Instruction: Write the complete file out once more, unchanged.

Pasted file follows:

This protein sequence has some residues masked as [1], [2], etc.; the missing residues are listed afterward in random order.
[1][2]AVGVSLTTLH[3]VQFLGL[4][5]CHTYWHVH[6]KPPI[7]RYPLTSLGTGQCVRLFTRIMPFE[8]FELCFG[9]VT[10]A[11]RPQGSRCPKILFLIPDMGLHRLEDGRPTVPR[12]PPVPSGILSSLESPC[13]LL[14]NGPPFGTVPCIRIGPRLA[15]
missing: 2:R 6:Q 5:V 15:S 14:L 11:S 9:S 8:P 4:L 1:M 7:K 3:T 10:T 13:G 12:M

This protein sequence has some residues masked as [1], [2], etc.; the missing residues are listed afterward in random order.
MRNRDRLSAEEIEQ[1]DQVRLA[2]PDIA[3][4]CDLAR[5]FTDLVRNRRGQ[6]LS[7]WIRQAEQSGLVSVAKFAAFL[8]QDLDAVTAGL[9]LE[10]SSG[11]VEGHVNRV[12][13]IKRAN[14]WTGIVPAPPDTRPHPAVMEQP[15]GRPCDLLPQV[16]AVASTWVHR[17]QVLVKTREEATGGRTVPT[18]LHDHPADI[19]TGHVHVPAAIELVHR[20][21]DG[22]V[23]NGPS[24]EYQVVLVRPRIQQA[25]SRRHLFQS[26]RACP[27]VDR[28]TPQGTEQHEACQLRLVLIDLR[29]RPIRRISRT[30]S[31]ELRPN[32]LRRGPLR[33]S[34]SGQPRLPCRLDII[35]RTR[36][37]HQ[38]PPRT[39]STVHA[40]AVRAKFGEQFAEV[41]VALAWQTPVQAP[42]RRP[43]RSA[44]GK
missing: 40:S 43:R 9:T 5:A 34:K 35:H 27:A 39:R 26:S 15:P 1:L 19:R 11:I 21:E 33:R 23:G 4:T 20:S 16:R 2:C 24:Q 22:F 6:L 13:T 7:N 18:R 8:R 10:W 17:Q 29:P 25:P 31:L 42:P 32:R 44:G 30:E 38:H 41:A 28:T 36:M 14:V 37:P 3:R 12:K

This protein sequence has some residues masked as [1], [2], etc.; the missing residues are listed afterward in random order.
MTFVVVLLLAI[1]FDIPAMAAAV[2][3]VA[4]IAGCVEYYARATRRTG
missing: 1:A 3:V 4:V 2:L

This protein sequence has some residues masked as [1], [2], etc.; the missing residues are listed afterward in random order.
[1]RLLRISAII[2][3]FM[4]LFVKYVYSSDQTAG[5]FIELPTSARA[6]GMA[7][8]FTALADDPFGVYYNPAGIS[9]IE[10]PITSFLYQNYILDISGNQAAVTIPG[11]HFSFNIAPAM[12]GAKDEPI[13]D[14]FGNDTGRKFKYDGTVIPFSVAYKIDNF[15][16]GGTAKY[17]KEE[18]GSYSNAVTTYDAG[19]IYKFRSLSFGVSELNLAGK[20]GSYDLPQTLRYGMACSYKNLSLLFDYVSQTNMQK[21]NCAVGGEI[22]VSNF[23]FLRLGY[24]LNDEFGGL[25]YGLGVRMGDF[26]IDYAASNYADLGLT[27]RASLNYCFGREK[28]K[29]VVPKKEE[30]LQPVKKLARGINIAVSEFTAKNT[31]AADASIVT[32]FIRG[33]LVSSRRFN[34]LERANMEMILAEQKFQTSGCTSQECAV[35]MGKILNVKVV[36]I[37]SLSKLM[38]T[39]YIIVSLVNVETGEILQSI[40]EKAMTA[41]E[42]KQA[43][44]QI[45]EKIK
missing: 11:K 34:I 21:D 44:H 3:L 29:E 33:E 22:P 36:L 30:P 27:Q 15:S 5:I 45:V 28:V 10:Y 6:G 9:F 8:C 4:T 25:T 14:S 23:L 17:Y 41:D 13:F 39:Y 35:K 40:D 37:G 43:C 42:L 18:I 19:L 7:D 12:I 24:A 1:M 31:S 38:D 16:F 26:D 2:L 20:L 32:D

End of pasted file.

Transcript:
This protein sequence has some residues masked as [1], [2], etc.; the missing residues are listed afterward in random order.
[1][2]AVGVSLTTLH[3]VQFLGL[4][5]CHTYWHVH[6]KPPI[7]RYPLTSLGTGQCVRLFTRIMPFE[8]FELCFG[9]VT[10]A[11]RPQGSRCPKILFLIPDMGLHRLEDGRPTVPR[12]PPVPSGILSSLESPC[13]LL[14]NGPPFGTVPCIRIGPRLA[15]
missing: 2:R 6:Q 5:V 15:S 14:L 11:S 9:S 8:P 4:L 1:M 7:K 3:T 10:T 13:G 12:M

This protein sequence has some residues masked as [1], [2], etc.; the missing residues are listed afterward in random order.
MRNRDRLSAEEIEQ[1]DQVRLA[2]PDIA[3][4]CDLAR[5]FTDLVRNRRGQ[6]LS[7]WIRQAEQSGLVSVAKFAAFL[8]QDLDAVTAGL[9]LE[10]SSG[11]VEGHVNRV[12][13]IKRAN[14]WTGIVPAPPDTRPHPAVMEQP[15]GRPCDLLPQV[16]AVASTWVHR[17]QVLVKTREEATGGRTVPT[18]LHDHPADI[19]TGHVHVPAAIELVHR[20][21]DG[22]V[23]NGPS[24]EYQVVLVRPRIQQA[25]SRRHLFQS[26]RACP[27]VDR[28]TPQGTEQHEACQLRLVLIDLR[29]RPIRRISRT[30]S[31]ELRPN[32]LRRGPLR[33]S[34]SGQPRLPCRLDII[35]RTR[36][37]HQ[38]PPRT[39]STVHA[40]AVRAKFGEQFAEV[41]VALAWQTPVQAP[42]RRP[43]RSA[44]GK
missing: 40:S 43:R 9:T 5:A 34:K 35:H 27:A 39:R 26:S 15:P 1:L 19:R 11:I 21:E 33:R 23:G 4:T 20:S 16:R 2:C 24:Q 22:F 6:L 13:T 7:N 18:R 8:R 10:W 17:Q 29:P 25:P 31:L 42:P 32:R 44:G 30:E 38:H 41:A 28:T 36:M 14:V 37:P 3:R 12:K

This protein sequence has some residues masked as [1], [2], etc.; the missing residues are listed afterward in random order.
MTFVVVLLLAI[1]FDIPAMAAAV[2][3]VA[4]IAGCVEYYARATRRTG
missing: 1:A 3:V 4:V 2:L

This protein sequence has some residues masked as [1], [2], etc.; the missing residues are listed afterward in random order.
[1]RLLRISAII[2][3]FM[4]LFVKYVYSSDQTAG[5]FIELPTSARA[6]GMA[7][8]FTALADDPFGVYYNPAGIS[9]IE[10]PITSFLYQNYILDISGNQAAVTIPG[11]HFSFNIAPAM[12]GAKDEPI[13]D[14]FGNDTGRKFKYDGTVIPFSVAYKIDNF[15][16]GGTAKY[17]KEE[18]GSYSNAVTTYDAG[19]IYKFRSLSFGVSELNLAGK[20]GSYDLPQTLRYGMACSYKNLSLLFDYVSQTNMQK[21]NCAVGGEI[22]VSNF[23]FLRLGY[24]LNDEFGGL[25]YGLGVRMGDF[26]IDYAASNYADLGLT[27]RASLNYCFGREK[28]K[29]VVPKKEE[30]LQPVKKLARGINIAVSEFTAKNT[31]AADASIVT[32]FIRG[33]LVSSRRFN[34]LERANMEMILAEQKFQTSGCTSQECAV[35]MGKILNVKVV[36]I[37]SLSKLM[38]T[39]YIIVSLVNVETGEILQSI[40]EKAMTA[41]E[42]KQA[43][44]QI[45]EKIK
missing: 11:K 34:I 21:D 44:H 3:L 29:E 33:E 22:P 36:L 30:P 27:Q 15:S 5:I 45:V 28:V 10:Y 6:G 9:F 8:C 4:T 25:T 14:S 23:L 17:Y 41:D 13:F 39:Y 35:K 40:D 37:G 43:C 42:L 18:I 19:L 7:D 12:I 24:A 1:M 31:S 38:D 16:F 26:D 2:L 20:L 32:D